He is currently down on all fours. His entire body is clenched into a fist around a boulder, struggling to heave it into the trench that the two shoveled out at dawn. The rock is as big as a six-cylinder engine but got no valves or corners to grip, too smooth to be moved. It is stubborn. It ignores him. Their inertia obscures his efforts from the rich man watching from the balcony above. 

First is watching as well, too close to miss the strain. He less sees than feels the veins clawing up Second’s neck, his tattoos flushing from sunburnt to shame. His grunts amass, crescendo in profanity, before he flops belly down on the stone. 

First saunters on up, says, Where the pry bar at?

Second oozes off the rock, chins toward five feet of solid steel lying in the dirt. The tool has got the girth of his nephew’s ankle, plus a dull but menacing hook at one end. First dabs his tongue through that toothless gap in his gums, how he tends to while scheming. 

Let’s see what you got then. Second spits, goads First with that affable nastiness of his, this time with a line about his friend’s stepsister.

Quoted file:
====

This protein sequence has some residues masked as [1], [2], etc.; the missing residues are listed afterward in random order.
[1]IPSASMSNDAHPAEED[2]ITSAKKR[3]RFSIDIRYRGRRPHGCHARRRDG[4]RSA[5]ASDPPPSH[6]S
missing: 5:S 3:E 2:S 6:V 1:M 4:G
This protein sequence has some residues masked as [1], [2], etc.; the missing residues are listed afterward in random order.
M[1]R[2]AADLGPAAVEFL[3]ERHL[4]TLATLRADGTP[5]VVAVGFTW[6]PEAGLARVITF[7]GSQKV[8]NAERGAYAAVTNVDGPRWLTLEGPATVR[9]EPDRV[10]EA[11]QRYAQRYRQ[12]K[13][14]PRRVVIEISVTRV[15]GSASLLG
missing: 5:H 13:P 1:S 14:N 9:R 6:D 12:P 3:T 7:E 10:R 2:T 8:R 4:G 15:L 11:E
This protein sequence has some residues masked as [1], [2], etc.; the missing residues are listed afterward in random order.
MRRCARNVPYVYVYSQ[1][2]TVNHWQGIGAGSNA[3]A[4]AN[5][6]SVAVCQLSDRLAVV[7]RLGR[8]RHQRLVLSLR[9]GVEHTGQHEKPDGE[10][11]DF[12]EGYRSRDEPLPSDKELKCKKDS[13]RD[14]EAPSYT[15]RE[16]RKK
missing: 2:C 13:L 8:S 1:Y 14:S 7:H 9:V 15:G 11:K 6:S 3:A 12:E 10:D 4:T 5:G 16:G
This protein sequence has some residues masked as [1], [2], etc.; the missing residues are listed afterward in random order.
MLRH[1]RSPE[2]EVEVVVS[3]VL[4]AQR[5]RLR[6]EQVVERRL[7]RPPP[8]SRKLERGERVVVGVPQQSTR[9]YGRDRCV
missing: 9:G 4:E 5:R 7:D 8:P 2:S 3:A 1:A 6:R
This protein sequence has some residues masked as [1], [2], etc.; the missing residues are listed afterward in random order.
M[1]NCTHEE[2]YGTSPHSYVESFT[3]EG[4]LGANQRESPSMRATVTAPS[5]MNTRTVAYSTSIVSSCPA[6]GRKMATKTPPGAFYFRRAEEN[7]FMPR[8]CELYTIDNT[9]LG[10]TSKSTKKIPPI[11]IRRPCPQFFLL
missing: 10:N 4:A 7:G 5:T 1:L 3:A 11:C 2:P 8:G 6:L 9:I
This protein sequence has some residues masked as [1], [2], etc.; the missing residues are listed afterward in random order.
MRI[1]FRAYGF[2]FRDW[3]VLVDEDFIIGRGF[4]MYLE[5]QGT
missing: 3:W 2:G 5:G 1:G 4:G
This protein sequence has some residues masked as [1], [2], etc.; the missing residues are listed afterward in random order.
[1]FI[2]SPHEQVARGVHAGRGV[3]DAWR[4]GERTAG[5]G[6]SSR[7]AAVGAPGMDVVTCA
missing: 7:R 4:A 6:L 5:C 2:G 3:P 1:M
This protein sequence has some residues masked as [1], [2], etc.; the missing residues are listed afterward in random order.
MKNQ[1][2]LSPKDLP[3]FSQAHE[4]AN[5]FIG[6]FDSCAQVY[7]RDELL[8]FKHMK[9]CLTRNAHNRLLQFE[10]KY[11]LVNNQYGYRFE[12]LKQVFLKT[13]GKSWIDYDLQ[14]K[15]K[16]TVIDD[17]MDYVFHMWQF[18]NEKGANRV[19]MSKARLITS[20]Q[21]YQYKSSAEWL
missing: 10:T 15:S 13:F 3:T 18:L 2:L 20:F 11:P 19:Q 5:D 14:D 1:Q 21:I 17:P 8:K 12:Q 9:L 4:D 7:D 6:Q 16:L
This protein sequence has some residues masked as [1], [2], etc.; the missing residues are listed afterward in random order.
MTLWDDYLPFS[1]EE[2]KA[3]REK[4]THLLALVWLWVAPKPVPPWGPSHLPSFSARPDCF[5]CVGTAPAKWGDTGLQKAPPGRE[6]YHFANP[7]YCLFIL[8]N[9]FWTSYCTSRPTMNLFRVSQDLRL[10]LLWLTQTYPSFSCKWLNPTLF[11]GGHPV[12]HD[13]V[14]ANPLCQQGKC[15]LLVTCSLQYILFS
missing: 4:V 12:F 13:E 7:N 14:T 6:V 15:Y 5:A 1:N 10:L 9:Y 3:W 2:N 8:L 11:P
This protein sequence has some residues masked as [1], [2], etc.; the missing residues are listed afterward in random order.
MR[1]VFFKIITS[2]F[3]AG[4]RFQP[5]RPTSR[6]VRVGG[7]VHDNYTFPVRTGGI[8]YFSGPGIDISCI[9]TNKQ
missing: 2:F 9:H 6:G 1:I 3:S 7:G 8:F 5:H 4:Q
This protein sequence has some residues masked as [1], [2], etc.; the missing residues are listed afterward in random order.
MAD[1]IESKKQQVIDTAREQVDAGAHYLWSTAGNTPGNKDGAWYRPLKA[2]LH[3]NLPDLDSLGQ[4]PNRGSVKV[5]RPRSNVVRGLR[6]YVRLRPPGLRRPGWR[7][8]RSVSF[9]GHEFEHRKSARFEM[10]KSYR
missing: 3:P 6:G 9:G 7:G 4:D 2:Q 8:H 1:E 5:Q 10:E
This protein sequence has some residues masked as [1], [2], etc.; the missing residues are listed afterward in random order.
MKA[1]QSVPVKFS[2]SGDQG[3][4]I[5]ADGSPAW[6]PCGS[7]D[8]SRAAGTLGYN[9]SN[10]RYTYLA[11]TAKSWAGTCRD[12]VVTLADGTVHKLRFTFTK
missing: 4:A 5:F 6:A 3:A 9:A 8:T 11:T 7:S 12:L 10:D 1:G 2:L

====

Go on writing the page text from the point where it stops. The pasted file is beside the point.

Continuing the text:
First just shrugs, rolls his shoulders into a neck stretch. Limber and quick, he spears the pry bar into the earth, wedging the length of it up against the boulder’s underbelly. He squats, driving his good shoulder lower and lower till the rest of him is compressed between angled steel and flat dirt. He flashes a black-hole grin back at Second, tells him,

Just a matter of—

And he charges, up and forward till he has jammed himself into a grueling standstill. He struggles and snorts. His bootheels screw into compacted sod as the boulder inches toward but not quite into the trench. 

Leverage, he says.

Balls, says Second. These two’s all that count.

Nah, says First. Just feet, really. All I ever needed to move what I got to.

With a shovelhead he shaves clumps of grass off his soles. He twists his elbow, greasing his spine, then lunges, wringing at the pry bar as if a chicken’s neck. Nothing. He deflates, adjusts his stance. He puffs once, twice, and charges again, locking himself back into that motionless grind till his brow cooks purple.

The boulder groans, thumps into the trench.